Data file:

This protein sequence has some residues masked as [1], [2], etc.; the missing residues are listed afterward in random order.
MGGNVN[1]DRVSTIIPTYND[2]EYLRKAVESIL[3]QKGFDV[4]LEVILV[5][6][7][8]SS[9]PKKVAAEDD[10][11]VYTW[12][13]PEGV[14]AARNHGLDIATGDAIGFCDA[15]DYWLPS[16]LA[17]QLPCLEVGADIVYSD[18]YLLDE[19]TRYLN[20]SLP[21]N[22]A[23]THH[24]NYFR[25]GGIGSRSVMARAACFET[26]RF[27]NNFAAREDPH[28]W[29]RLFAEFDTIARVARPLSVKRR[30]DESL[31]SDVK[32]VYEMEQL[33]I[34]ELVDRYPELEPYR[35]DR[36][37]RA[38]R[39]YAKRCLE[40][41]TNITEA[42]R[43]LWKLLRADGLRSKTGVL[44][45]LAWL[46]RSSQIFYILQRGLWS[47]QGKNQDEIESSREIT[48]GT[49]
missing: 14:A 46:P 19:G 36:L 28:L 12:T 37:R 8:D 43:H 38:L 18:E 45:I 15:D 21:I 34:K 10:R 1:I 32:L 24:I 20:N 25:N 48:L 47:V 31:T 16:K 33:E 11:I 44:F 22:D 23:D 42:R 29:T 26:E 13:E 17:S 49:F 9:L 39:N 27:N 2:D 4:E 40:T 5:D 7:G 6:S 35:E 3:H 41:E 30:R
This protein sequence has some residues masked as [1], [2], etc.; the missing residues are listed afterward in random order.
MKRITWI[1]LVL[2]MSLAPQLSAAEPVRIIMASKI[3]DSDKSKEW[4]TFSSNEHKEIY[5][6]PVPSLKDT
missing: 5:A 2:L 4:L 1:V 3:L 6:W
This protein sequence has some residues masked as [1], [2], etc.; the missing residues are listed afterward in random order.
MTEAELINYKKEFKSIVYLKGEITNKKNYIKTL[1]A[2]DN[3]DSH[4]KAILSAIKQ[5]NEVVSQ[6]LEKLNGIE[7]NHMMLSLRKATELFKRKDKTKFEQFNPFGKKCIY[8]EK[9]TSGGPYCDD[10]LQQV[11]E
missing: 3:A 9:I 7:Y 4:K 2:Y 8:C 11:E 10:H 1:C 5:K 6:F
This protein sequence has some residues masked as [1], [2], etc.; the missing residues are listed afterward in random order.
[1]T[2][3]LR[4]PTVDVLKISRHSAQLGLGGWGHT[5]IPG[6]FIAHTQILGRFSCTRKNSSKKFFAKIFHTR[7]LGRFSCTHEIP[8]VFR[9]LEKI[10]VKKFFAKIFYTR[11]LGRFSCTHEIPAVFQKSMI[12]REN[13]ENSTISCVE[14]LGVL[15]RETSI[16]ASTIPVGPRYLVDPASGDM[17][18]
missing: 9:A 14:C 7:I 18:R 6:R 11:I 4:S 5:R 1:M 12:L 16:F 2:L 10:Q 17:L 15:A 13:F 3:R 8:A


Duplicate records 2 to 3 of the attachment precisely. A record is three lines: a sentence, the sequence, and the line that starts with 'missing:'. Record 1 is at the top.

This protein sequence has some residues masked as [1], [2], etc.; the missing residues are listed afterward in random order.
MKRITWI[1]LVL[2]MSLAPQLSAAEPVRIIMASKI[3]DSDKSKEW[4]TFSSNEHKEIY[5][6]PVPSLKDT
missing: 5:A 2:L 4:L 1:V 3:L 6:W
This protein sequence has some residues masked as [1], [2], etc.; the missing residues are listed afterward in random order.
MTEAELINYKKEFKSIVYLKGEITNKKNYIKTL[1]A[2]DN[3]DSH[4]KAILSAIKQ[5]NEVVSQ[6]LEKLNGIE[7]NHMMLSLRKATELFKRKDKTKFEQFNPFGKKCIY[8]EK[9]TSGGPYCDD[10]LQQV[11]E
missing: 3:A 9:I 7:Y 4:K 2:Y 8:C 11:E 10:H 1:C 5:K 6:F